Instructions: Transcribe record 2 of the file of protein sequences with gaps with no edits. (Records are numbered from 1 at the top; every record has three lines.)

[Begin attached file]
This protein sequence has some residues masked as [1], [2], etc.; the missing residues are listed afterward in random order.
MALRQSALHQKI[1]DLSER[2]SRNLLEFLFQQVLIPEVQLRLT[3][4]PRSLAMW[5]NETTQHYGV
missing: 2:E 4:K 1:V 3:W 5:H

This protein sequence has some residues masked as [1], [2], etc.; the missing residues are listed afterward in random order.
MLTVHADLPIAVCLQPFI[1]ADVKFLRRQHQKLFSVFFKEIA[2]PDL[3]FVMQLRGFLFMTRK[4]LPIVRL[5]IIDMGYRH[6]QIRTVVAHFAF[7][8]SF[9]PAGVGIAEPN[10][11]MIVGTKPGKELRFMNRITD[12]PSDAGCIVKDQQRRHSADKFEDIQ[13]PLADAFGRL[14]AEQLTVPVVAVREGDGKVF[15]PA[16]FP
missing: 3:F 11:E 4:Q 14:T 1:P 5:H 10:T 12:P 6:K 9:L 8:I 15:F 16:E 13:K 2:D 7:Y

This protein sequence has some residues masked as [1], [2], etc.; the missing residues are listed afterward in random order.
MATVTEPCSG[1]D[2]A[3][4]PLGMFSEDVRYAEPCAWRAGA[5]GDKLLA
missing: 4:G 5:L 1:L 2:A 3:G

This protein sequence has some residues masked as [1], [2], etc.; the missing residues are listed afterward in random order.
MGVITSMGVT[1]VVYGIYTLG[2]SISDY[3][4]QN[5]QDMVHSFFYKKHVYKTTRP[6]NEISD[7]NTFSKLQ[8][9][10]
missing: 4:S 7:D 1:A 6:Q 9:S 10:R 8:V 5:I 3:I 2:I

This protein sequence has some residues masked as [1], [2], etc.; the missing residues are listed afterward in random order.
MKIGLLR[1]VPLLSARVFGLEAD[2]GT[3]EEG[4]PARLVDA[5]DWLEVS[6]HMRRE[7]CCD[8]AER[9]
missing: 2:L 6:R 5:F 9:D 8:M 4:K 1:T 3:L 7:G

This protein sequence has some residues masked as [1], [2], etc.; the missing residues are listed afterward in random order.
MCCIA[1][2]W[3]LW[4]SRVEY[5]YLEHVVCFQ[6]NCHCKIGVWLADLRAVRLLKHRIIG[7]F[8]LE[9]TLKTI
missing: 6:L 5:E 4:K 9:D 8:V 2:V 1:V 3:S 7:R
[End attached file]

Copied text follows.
This protein sequence has some residues masked as [1], [2], etc.; the missing residues are listed afterward in random order.
MLTVHADLPIAVCLQPFI[1]ADVKFLRRQHQKLFSVFFKEIA[2]PDL[3]FVMQLRGFLFMTRK[4]LPIVRL[5]IIDMGYRH[6]QIRTVVAHFAF[7][8]SF[9]PAGVGIAEPN[10][11]MIVGTKPGKELRFMNRITD[12]PSDAGCIVKDQQRRHSADKFEDIQ[13]PLADAFGRL[14]AEQLTVPVVAVREGDGKVF[15]PA[16]FP
missing: 3:F 11:E 4:Q 14:T 1:P 5:H 10:T 12:P 6:K 9:L 8:I 15:F 16:E 13:K 2:D 7:Y